Speaking for Ourselves

Atlantics: A dazzling debut from Dakar

Atlantics: A dazzling debut from Dakar

Liam Barrowcliffe

 Migrant Voice - Atlantics: A dazzling debut from Dakar

Another precarious boat of migrants in the Mediterranean Sea. Whether receptive or hostile, the commentary that accompanies it will often focus entirely on how European societies will be affected by this migration. When stories about migration to Europe are consistently associated with images like this, stripping migrants both literally and figuratively of any background, you might indeed be forgiven for thinking that migrants appear out of thin air at the borders of Europe. 

But what about the place these people have left? What is the effect of migration on there? How to cope when loved ones disappear overnight? 

These are some of the key questions posed by Netflix’s prize-winning acquisition from the end of 2019 - Atlantics. Director Mati Diop’s debut film opens in the suburbs of Dakar, Senegal’s capital on the west coast of Africa. Raised in France but with Senegalese heritage, Diop is therefore at once insider and outsider in this setting. 

A tense scene in which a group of young labourers are being denied their wages gets the ball rolling. Fed up with these working conditions, the men venture out into the menacing and angry-looking Atlantic Ocean, risking their lives to try and make it to Europe. We might assume the film will take us with them. All roads lead to Europe, after all.

Atlantics however stays firmly put, immersing us in the haze of Dakar and the predominantly female world of those left behind. At the centre of this is Ada, whose upcoming marriage to rich playboy Omar is the source of much excitement amongst her friends and family. Ada appears less keen on the match, but the pressure to sacrifice love in favour of wealth only increases when it turns out that Souleyman, Ada’s lover, has left on the boat with the other men. Or has he?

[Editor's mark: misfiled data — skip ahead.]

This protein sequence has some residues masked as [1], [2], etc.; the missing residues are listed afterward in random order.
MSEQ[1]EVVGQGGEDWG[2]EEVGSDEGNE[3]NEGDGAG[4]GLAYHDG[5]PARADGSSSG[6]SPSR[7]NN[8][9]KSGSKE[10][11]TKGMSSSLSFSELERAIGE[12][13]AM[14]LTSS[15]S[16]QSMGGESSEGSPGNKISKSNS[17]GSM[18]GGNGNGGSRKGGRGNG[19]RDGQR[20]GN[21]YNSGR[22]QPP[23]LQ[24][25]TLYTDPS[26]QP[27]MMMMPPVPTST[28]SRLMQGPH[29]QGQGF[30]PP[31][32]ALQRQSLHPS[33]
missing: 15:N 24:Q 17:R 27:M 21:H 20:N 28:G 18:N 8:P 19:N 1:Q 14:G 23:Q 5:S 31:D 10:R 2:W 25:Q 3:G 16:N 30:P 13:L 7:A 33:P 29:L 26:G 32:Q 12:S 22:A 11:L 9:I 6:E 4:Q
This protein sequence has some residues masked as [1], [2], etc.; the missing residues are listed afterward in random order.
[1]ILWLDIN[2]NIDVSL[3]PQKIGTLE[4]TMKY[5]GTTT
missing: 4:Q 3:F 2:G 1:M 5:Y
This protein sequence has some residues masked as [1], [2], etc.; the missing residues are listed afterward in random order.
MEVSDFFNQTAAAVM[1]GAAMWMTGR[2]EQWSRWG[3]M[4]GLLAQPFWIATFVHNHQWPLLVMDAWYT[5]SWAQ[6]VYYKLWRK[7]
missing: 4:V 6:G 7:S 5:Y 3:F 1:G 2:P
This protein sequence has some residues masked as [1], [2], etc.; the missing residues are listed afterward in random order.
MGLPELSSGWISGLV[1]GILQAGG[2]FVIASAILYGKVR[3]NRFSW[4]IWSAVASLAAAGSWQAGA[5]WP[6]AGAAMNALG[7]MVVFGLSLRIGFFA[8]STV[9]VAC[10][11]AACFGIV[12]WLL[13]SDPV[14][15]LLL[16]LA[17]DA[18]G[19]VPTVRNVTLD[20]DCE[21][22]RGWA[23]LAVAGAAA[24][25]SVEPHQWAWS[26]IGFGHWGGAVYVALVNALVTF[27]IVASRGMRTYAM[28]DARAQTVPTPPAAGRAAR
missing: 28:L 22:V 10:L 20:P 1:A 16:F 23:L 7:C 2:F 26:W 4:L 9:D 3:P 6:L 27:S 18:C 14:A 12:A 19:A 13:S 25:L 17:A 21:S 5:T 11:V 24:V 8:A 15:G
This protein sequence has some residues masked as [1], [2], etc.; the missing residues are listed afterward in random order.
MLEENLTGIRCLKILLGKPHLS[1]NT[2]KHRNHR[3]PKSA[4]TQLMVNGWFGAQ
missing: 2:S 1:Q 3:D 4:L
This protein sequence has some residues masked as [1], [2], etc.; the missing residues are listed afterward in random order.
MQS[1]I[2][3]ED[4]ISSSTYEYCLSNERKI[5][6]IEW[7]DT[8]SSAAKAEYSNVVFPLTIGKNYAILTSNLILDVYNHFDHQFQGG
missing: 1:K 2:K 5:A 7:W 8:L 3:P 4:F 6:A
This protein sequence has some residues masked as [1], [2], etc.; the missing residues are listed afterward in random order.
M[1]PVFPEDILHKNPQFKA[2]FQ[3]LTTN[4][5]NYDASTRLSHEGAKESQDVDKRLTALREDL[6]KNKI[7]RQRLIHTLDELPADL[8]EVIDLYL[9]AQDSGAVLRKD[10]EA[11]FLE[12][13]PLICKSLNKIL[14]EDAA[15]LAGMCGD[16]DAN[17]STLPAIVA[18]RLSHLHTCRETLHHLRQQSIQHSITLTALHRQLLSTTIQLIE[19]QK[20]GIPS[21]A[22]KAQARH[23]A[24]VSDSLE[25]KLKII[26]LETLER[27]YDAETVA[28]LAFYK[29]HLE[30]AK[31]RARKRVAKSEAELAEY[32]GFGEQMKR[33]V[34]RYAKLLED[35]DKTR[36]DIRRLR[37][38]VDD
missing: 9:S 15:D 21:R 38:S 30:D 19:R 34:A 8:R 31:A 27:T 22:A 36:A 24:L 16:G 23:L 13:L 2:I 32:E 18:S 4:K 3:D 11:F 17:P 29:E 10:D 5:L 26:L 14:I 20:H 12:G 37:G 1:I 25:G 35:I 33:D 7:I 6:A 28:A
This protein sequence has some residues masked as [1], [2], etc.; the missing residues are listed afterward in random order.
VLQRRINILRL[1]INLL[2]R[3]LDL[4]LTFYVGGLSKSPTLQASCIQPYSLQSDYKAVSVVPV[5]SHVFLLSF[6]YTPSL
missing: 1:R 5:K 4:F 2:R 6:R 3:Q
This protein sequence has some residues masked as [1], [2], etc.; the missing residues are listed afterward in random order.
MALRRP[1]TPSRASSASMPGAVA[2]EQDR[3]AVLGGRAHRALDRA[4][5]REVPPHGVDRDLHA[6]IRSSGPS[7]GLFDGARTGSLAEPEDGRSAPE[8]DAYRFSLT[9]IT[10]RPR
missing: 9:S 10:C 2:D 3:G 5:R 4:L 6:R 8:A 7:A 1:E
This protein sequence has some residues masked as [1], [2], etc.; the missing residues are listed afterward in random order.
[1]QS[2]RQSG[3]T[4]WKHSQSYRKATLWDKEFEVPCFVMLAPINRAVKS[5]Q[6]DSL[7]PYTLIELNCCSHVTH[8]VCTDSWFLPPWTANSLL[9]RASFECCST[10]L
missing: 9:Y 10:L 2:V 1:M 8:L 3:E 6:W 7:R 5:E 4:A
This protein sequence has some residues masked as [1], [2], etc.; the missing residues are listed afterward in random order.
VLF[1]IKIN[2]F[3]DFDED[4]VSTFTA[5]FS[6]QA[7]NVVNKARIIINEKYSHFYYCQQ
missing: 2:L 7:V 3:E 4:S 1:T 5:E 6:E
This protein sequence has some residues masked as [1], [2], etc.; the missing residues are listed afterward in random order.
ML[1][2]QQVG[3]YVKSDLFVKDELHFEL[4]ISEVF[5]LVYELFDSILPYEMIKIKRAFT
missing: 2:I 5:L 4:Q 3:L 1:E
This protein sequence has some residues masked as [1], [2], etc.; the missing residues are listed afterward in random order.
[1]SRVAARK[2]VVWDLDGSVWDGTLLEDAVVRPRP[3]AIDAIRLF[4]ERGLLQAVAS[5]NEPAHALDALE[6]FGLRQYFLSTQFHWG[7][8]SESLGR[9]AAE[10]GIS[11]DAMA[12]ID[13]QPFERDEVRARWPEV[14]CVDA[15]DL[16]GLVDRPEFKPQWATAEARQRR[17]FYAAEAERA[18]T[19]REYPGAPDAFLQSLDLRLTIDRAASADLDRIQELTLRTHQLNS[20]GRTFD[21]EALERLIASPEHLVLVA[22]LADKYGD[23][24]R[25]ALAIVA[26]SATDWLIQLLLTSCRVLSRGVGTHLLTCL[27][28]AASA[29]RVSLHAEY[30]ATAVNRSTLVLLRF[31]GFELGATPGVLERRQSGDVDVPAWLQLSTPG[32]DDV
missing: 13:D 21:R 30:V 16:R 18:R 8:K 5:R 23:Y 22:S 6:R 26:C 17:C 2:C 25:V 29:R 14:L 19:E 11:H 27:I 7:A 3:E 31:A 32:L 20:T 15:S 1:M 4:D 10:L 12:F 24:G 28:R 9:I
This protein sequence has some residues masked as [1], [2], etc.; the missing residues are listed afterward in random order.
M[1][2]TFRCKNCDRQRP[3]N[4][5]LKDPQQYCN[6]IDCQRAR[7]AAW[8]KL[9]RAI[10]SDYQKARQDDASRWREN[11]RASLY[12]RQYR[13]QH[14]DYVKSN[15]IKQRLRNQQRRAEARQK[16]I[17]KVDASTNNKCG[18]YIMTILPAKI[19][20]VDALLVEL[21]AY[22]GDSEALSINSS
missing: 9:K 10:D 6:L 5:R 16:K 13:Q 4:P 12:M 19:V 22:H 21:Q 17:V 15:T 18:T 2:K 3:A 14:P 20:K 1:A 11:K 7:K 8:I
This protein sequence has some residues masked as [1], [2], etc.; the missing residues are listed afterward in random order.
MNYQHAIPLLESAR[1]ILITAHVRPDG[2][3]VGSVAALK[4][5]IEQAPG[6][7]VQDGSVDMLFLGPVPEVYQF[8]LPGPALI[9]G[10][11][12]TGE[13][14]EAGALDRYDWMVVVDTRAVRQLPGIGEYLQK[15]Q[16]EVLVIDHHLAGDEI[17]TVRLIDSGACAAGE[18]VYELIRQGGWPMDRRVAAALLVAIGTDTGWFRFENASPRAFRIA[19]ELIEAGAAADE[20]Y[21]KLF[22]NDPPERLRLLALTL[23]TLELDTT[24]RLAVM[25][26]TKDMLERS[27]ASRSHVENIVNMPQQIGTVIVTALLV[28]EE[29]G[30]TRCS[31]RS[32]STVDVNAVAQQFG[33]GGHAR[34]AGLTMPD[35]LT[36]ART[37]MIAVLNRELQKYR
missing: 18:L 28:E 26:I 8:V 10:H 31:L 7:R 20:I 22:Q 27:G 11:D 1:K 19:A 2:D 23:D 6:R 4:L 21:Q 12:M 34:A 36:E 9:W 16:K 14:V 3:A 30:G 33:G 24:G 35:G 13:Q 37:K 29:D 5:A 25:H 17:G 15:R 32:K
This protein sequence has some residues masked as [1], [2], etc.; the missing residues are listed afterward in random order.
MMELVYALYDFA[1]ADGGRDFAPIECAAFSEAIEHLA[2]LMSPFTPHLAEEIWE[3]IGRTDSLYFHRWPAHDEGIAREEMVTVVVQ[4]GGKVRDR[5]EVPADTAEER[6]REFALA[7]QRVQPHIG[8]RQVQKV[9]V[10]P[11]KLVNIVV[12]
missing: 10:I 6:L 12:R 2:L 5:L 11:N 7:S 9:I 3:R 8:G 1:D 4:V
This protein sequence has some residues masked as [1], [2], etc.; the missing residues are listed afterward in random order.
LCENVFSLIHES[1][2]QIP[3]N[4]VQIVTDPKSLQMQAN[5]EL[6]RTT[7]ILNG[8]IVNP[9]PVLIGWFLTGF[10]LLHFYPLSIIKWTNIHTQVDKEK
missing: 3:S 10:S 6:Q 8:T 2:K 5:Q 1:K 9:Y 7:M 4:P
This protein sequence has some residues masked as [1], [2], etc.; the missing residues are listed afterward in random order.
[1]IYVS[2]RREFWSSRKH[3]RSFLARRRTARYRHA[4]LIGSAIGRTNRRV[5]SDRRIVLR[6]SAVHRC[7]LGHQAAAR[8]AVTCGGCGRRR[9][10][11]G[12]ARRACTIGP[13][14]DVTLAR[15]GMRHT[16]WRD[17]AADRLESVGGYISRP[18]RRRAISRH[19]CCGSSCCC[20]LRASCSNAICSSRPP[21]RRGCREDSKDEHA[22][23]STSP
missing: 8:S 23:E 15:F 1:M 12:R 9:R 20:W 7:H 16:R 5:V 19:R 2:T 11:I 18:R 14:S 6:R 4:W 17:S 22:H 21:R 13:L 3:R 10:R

In this vision of Dakar, the air is thick not only with heat and dust, but the spirits of those who have left. Strange spectres stalk the streets at night, and a mysterious fire breaks out in what would have been Ada’s marital bed. Yet zombie horror film this is not. Rather Diop’s sparing use of CGI and subtle evocation of the uncanny elevate this film from a worthy exploration of social class and migration to a lyrical treasure.  

When asked about this supernatural element of the film in an interview for The Film Programme on BBC Radio 4, Diop described it as:

"a way to talk about the invisibility of this youth but its omnipresence at the same time. It's really a film about being haunted and how the ghosts are created within us."

One such haunting moment comes with a lingering shot in one of the men’s bedrooms. The moonlight illuminates a bottle of aftershave on the side, lying waiting for a night out that will no longer come. As the owner acknowledges, business is slow at the local bar now. 

Without getting into a discussion on the economic causes and effects of global migration flows, it is a scene that throws into sharp relief the impact of emigration on this local economy.

Herein lies the significance of Atlantics. As well as being a beautifully made, genre-defying film, it reminds us that the global story of migration is made up of many unique local ones. Advancing these stories and affirming the multiplicity of migrants’ origins is hugely important - otherwise migrants risk being reduced to an abstract and threatening mass, perceived only in terms of their significance to the Europeans with whom they now share a home.

Atlantics is available to stream on Netflix UK

TOP IMAGE: LE EITHNE 15 Jun 2015 3 by Óglaigh na hÉireann, Flickr (CC BY 2.0)

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